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Insulin granule biogenesis and exocytosis

Abstract

Insulin is produced by pancreatic β-cells, and once released to the blood, the hormone stimulates glucose uptake and suppresses glucose production. Defects in both the availability and action of insulin lead to elevated plasma glucose levels and are major hallmarks of type-2 diabetes. Insulin is stored in secretory granules that form at the trans-Golgi network. The granules undergo extensive modifications en route to their release sites at the plasma membrane, including changes in both protein and lipid composition of the granule membrane and lumen. In parallel, the insulin molecules also undergo extensive modifications that render the hormone biologically active. In this review, we summarize current understanding of insulin secretory granule biogenesis, maturation, transport, docking, priming and eventual fusion with the plasma membrane. We discuss how different pools of granules form and how these pools contribute to insulin secretion under different conditions. We also highlight the role of the β-cell in the development of type-2 diabetes and discuss how dysregulation of one or several steps in the insulin granule life cycle may contribute to disease development or progression.

Introduction

Insulin is the major blood-glucose lowering hormone, and it acts by promoting glucose uptake and storage and by suppressing glucose production. A single cell-type, the β-cell, is solely responsible for all insulin production and secretion. These cells are located within the islets of Langerhans, micro-organs scattered throughout the pancreas, where it is mixed with other endocrine cells involved in blood glucose regulation. Insulin is stored in large, dense-core granules and is released to the circulation in response to elevated plasma glucose concentrations. Insulin secretion is largely controlled at the level of the β-cell, and a single β-cell, taken out of the pancreas, retains the ability to release insulin in response to glucose. This process begins with glucose uptake and metabolism to ATP that subsequently closes ATP-sensitive K+-channels, resulting in membrane depolarization, opening of voltage-dependent Ca2+ channels, Ca2+ influx and insulin granule exocytosis. Insulin granules can be divided into two functionally distinct pools; one containing granules that are release competent and one containing granules that are not. The release competent granules are found immediately adjacent to the plasma membrane and their release gives rise to a sharp increase in plasma insulin known as the first phase of secretion. This granule pool is gradually depleted during prolonged stimulation, and new granules need to be recruited to sustain insulin secretion and maintain blood glucose homeostasis. This process involves both mobilization of granules from the larger reserve pool and de novo generation of insulin granules. Failure to appropriately secrete insulin results in impaired blood glucose control and is a hallmark of type-2 diabetes (T2D). In this review, we describe the molecular steps controlling granule formation at the Golgi and the subsequent granule maturation, transport, docking to and fusion with the plasma membrane. We highlight the role of lipids in multiple regulatory steps in insulin granule biogenesis and release and also discuss how defects in granule biogenesis and release contribute to diabetes development.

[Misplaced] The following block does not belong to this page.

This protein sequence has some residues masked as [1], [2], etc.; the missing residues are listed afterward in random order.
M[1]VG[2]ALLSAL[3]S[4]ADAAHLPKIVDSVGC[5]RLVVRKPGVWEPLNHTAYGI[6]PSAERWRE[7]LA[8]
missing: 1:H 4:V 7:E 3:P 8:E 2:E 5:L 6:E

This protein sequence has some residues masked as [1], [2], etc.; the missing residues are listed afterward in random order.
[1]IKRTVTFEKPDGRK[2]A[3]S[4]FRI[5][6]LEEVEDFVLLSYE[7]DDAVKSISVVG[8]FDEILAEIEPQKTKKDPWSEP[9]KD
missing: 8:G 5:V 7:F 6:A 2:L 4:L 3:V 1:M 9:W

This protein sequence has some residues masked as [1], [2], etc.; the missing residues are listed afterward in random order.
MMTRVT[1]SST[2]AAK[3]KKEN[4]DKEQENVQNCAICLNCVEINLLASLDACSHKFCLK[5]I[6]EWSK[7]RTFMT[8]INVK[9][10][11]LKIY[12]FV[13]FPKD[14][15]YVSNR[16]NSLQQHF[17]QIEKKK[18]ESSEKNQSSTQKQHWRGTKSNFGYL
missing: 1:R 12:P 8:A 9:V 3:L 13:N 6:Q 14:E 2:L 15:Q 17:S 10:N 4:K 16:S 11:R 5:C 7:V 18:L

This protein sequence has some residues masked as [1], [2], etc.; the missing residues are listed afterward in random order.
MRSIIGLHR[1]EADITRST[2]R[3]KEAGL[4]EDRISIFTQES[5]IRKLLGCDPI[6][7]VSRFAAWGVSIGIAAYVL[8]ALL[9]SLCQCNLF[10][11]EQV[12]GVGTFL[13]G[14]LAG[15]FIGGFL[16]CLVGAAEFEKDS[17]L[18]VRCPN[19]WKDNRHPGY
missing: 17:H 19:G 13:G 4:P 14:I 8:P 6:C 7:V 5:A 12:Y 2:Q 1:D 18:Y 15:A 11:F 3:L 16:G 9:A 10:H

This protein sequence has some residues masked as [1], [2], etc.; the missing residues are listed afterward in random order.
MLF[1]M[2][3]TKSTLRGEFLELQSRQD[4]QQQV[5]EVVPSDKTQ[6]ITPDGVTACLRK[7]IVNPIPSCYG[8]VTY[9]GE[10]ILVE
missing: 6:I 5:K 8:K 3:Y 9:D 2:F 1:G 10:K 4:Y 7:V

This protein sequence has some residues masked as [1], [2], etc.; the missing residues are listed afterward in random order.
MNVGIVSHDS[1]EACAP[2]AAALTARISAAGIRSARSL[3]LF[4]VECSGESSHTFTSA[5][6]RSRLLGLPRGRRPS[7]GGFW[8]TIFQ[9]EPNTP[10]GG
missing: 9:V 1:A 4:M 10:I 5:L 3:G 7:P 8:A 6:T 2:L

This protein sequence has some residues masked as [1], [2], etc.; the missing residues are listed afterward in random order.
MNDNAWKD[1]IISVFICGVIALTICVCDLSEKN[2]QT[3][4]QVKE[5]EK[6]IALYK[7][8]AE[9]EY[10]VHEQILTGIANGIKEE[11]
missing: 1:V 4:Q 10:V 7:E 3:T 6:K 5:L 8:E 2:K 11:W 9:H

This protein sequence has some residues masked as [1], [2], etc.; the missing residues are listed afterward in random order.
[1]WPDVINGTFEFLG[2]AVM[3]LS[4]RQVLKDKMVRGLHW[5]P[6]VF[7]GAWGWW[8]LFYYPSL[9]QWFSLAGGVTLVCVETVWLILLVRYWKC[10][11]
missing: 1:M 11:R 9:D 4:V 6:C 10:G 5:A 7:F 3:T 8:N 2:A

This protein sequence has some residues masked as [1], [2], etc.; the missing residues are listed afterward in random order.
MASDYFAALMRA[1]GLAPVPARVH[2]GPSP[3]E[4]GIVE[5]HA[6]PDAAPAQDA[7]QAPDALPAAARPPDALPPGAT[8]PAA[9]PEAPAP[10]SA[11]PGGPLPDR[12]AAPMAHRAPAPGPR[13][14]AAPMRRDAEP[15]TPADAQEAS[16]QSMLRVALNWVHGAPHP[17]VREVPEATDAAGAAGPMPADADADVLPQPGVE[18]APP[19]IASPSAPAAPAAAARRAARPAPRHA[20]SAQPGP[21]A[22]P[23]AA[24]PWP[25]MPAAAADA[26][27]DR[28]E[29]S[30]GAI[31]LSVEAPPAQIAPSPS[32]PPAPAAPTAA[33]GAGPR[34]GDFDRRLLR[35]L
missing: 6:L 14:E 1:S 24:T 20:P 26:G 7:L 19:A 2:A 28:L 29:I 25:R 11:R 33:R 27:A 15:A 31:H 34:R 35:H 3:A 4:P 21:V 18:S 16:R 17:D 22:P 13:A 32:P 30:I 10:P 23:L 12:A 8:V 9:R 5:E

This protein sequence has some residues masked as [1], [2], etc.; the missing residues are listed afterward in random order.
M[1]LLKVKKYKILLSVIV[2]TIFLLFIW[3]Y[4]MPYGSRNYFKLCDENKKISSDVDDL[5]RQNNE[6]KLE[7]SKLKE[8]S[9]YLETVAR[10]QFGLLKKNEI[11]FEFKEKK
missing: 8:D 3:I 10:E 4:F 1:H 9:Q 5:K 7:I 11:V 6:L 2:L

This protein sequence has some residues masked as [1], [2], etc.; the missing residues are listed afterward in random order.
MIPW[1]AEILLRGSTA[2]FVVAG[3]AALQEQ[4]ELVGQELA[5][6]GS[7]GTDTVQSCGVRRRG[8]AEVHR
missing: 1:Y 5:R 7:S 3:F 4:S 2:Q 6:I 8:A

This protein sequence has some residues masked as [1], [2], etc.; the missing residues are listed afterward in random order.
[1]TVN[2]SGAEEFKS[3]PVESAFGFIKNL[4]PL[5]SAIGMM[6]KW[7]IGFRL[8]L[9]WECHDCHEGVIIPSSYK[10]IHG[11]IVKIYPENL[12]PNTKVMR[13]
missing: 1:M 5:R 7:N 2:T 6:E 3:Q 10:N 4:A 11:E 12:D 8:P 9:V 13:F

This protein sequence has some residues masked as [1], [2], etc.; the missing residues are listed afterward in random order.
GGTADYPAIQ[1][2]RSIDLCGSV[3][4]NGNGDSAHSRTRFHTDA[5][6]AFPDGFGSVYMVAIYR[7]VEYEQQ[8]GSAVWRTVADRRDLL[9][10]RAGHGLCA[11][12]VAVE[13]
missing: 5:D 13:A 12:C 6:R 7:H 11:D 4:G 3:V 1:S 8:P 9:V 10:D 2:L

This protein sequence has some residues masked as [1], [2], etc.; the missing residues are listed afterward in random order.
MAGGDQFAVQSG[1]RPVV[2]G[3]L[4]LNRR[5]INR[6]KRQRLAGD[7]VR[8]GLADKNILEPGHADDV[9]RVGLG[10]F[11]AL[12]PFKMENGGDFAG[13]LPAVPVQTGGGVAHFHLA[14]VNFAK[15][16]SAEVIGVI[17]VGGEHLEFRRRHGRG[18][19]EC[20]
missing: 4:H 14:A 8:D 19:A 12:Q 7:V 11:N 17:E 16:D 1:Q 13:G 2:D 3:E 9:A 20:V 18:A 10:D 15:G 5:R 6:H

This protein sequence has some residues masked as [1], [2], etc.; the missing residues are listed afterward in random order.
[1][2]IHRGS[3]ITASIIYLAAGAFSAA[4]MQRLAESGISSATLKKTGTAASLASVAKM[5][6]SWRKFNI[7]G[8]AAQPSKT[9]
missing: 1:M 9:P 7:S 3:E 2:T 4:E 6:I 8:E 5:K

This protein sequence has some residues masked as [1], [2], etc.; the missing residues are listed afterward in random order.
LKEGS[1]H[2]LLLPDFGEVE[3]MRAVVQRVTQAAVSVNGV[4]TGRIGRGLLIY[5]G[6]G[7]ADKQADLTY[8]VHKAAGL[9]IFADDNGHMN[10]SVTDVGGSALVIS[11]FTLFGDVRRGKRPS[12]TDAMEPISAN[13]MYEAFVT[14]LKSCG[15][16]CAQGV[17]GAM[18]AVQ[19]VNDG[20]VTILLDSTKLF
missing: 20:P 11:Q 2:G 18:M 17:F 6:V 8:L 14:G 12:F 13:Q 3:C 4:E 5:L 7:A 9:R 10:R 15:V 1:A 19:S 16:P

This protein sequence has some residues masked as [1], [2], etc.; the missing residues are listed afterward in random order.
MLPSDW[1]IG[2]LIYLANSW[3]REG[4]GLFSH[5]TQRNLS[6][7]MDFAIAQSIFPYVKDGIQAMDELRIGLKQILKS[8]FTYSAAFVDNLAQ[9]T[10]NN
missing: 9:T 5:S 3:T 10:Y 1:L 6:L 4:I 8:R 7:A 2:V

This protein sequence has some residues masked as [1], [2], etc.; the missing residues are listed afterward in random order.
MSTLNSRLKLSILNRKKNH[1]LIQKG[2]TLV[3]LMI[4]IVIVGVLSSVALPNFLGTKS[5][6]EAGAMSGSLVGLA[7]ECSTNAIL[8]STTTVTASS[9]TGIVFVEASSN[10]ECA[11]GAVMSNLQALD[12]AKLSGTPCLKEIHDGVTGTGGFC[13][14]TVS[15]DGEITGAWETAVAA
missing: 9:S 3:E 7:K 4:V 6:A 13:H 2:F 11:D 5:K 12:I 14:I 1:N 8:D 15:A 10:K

Preproinsulin synthesis

The mammalian insulin gene encodes a single chain precursor protein, preproinsulin, which matures into active insulin through a series of proteolytic reactions. The β-cell-specific expression of insulin is achieved by a glucose-dependent transcriptional program [1]. Post-transcriptional mechanisms, such as stabilization of insulin mRNA by mRNA-binding proteins, also contribute to glucose-effects on insulin production [2], as does translational mechanisms, including stimulation of translation initiation and elongation [3]. As preproinsulin mRNA is translated, the N-terminal signal peptide is recognized by signal recognition particles that direct the ribosome to the ER and facilitate preproinsulin translocation across the ER membrane [3, 4], where the signal peptide is removed [5, 6]. The resulting proinsulin molecules fold with the help of chaperones, including Glucose-regulated protein 94 (GRP94) [7], and form stabile hexamers through interactions with zinc ions [8]. After passing the quality control checkpoint, proinsulin is transported to the cis-face of the Golgi apparatus via the ER-Golgi interface compartment. Following modifications by Golgi-resident enzymes, the proinsulin molecules reach the trans-Golgi network (TGN).

trans-Golgi network sorting of proinsulin and formation of immature secretory granules

Insulin secretory granule (ISG) cargo, including proinsulin, is packaged into nascent granules that bud off from the TGN. Consensus regarding how sorting of ISG cargo is achieved is lacking, and the topic has been extensively debated over the last 30 years. The disagreement concerns whether sorting of proinsulin and other granule components occurs by sequestration in the TGN or by retention in the ISG. There is experimental evidence to support both modes of sorting, and perhaps they are not mutually exclusive but operate in parallel. Irrespective of model, the outcome is the formation of ISG with a composition that differs from that of the TGN.